ISLAMABAD, May 22: The Supreme Court on Thursday remanded to a civil judge an appeal of former Test cricketer Saleem Malik against his life ban on playing cricket over alleged involvement in match-fixing, with a direction to settle the controversy in two months.
“Since it involves the career of a person, therefore we direct the civil judge to proceed day to day and decide the matter in a maximum of two months,” a three-member bench headed by Justice Nawaz Abbasi ordered after a brief hearing but ignored petitioner’s request to issue a stay against the ban imposed on him in 2001.
Though his counsel Raja Jehanzeb Akhtar described apex court’s order as a landmark verdict that would deter the Pakistan Cricket Board (PBC) from imposing such an extreme punishment in future, the cricketer himself expressed his disappointment in front of the reporters as he was expecting nothing short of lifting of the ban.
The bench, which had taken up the appeal of Saleem Malik, said it was setting aside the 2002 judgment of the Lahore High Court (LHC) of upholding the ban but will hand down its reasons later.
Saleem Malik was banned in 2001 from playing all cricket, holding any office and from involvement in any cricket playing activity on the recommendations of an inquiry into match-fixing conducted by Justice Malik Muhammd Qayyum, then a high court judge and currently Pakistan’s Attorney General.
The inquiry commission had also imposed a fine of one million when it took up the controversy after Australian players Shane Warne, Tim May and Mark Waugh alleged that Malik offered them bribes to under perform on Australia’s tour of Pakistan in 1994. His name was also featured in an Indian match-fixing inquiry which led to life bans on former Indian captain Mohammad Azharuddin and Ajay Sharma, and he was also mentioned by late South African captain Hansie Cronje in a separate probe.
Earlier, the cricketer appealed against the ban in the high court but since it was turned down, he later approached the Supreme Court in 2002.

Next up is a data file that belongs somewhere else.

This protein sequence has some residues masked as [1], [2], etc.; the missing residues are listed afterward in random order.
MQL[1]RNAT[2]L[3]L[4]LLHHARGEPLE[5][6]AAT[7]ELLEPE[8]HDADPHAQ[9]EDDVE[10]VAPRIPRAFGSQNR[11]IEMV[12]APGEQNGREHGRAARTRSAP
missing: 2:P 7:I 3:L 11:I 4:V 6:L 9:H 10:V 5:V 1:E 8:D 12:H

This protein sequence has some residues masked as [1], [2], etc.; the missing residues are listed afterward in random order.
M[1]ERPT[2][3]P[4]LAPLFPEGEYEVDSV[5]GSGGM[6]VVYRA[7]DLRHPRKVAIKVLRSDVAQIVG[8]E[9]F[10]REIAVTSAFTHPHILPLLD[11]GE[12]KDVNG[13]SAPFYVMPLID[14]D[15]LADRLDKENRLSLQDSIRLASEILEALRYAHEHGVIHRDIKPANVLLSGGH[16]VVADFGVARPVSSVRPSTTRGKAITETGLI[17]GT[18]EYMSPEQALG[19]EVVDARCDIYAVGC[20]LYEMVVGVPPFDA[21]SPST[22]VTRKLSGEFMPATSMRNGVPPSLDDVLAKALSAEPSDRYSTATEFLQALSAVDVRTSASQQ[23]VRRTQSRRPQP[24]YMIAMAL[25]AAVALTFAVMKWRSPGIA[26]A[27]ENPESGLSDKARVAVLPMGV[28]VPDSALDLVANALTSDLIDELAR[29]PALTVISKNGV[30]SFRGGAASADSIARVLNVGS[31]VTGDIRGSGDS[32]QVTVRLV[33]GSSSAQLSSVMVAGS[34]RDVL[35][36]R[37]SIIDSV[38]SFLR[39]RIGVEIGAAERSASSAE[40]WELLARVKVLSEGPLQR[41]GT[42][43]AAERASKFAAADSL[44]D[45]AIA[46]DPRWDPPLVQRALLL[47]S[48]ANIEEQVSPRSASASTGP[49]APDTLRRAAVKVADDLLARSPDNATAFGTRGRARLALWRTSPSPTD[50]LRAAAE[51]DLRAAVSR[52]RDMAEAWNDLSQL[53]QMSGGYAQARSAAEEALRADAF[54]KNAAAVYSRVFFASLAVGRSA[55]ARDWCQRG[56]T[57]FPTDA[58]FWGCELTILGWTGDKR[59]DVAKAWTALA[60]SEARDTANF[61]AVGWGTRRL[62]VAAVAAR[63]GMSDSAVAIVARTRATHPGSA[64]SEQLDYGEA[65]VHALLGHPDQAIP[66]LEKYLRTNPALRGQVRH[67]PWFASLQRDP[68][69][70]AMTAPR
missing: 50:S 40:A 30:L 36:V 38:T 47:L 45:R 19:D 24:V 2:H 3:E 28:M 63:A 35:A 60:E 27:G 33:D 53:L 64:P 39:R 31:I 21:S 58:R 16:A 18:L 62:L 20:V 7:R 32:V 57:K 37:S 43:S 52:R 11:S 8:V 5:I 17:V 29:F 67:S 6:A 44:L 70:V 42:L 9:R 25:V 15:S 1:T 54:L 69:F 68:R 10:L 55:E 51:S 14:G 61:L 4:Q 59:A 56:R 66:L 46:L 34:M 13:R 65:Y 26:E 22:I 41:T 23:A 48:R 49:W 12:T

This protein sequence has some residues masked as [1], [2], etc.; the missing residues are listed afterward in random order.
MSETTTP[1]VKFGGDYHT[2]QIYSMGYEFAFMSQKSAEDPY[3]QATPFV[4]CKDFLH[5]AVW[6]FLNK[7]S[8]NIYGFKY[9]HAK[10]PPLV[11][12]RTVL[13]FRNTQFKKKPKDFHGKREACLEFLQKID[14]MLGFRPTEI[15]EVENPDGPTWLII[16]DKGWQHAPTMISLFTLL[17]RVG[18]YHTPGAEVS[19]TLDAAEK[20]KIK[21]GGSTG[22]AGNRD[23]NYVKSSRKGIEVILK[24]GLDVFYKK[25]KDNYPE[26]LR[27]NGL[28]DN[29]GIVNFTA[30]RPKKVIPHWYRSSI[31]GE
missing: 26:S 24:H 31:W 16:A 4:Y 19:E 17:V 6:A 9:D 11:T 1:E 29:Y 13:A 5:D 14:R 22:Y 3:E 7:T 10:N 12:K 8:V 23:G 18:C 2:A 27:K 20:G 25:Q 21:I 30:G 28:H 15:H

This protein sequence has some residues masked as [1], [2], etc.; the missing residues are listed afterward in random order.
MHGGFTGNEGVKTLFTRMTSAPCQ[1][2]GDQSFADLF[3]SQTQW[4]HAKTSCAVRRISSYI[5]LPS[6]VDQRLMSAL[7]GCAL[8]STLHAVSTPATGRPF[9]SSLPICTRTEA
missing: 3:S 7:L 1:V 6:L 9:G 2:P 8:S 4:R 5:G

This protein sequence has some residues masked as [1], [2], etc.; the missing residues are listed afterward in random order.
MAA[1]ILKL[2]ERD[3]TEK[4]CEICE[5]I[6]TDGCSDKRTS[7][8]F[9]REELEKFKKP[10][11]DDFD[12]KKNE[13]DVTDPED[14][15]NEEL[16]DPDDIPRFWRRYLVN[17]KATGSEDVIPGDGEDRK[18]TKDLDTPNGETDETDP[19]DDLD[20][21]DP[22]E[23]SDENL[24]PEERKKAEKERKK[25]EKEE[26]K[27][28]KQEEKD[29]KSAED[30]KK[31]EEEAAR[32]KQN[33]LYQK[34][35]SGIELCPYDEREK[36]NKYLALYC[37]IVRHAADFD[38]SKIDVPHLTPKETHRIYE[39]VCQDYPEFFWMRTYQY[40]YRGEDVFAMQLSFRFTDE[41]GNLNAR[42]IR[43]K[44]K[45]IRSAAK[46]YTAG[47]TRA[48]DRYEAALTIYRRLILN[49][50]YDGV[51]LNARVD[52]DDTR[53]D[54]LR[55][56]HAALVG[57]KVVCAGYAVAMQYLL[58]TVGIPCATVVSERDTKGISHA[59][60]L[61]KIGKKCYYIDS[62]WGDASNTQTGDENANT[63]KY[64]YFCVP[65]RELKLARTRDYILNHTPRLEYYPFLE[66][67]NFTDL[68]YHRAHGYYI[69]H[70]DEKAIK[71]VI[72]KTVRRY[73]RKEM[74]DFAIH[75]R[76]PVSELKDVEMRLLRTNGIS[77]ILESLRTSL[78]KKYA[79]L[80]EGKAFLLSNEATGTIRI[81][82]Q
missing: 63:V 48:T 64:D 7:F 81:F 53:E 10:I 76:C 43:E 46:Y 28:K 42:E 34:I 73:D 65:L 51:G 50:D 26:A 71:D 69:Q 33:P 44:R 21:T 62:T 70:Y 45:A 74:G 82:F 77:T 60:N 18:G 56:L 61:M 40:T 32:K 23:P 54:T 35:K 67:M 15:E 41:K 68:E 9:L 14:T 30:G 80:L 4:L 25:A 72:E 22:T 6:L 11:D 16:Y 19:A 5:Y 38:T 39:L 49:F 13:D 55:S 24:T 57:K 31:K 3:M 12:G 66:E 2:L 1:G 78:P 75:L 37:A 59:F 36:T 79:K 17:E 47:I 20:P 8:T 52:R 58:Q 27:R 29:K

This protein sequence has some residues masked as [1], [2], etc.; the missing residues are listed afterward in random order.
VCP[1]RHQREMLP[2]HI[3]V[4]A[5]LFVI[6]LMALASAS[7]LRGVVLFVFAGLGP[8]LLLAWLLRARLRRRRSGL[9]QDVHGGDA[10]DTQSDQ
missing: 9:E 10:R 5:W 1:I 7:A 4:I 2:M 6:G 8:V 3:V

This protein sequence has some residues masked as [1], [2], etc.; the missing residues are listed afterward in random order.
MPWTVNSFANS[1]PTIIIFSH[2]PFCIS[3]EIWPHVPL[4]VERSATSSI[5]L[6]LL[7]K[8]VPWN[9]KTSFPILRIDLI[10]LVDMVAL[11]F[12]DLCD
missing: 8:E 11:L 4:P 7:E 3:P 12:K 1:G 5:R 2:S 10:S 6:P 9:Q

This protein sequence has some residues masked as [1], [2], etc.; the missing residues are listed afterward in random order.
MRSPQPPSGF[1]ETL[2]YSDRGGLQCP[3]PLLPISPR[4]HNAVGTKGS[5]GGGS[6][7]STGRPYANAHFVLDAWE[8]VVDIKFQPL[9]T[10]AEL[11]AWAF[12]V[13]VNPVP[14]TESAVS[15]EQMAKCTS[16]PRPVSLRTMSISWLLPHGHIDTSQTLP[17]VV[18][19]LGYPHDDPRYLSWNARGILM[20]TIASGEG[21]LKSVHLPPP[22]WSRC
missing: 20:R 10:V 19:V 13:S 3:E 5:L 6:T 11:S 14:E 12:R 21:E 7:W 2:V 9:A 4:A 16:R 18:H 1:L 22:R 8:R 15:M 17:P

Saleem Malik played 103 Tests and 263 one-day internationals for Pakistan during 1981 to 1999 and also led Pakistan in 12 Tests and 34 One-day Internationals in a career that was mired with allegations of match-fixing.
On Thursday the apex court expressed concern and inquired from both the petitioner as well as the defendants to suggest under which authority the PCB imposed such severe penalty.
Advocate Tafazzul Rizvi, representing the PCB, informed the court that the then Chief Executive of the PCB Majid Khan had referred the matter to a judicial inquiry amidst rampant allegations of match-fixing and betting as a result of which Pakistan was loosing matches left, right and centre.
He, however, explained that the PCB was just a tool as it implemented whatever the inquiry commission recommended, though conceding that the PCB rules did not provide penalty provision.
During the hearing, Senator Babar Awan also assisted the court by stating that Saleem Malik had remained out of field for the last ten years and emphasised that punishments should be imposed under some specific law.
Referring to the Islamic concept of awarding punishments, the senator referred to Ahadith of the Holy Prophet (PBUH) and said the basic concept of the religion was to give reprieve while the right of appeal was an accepted norm rather an extension of judicial process.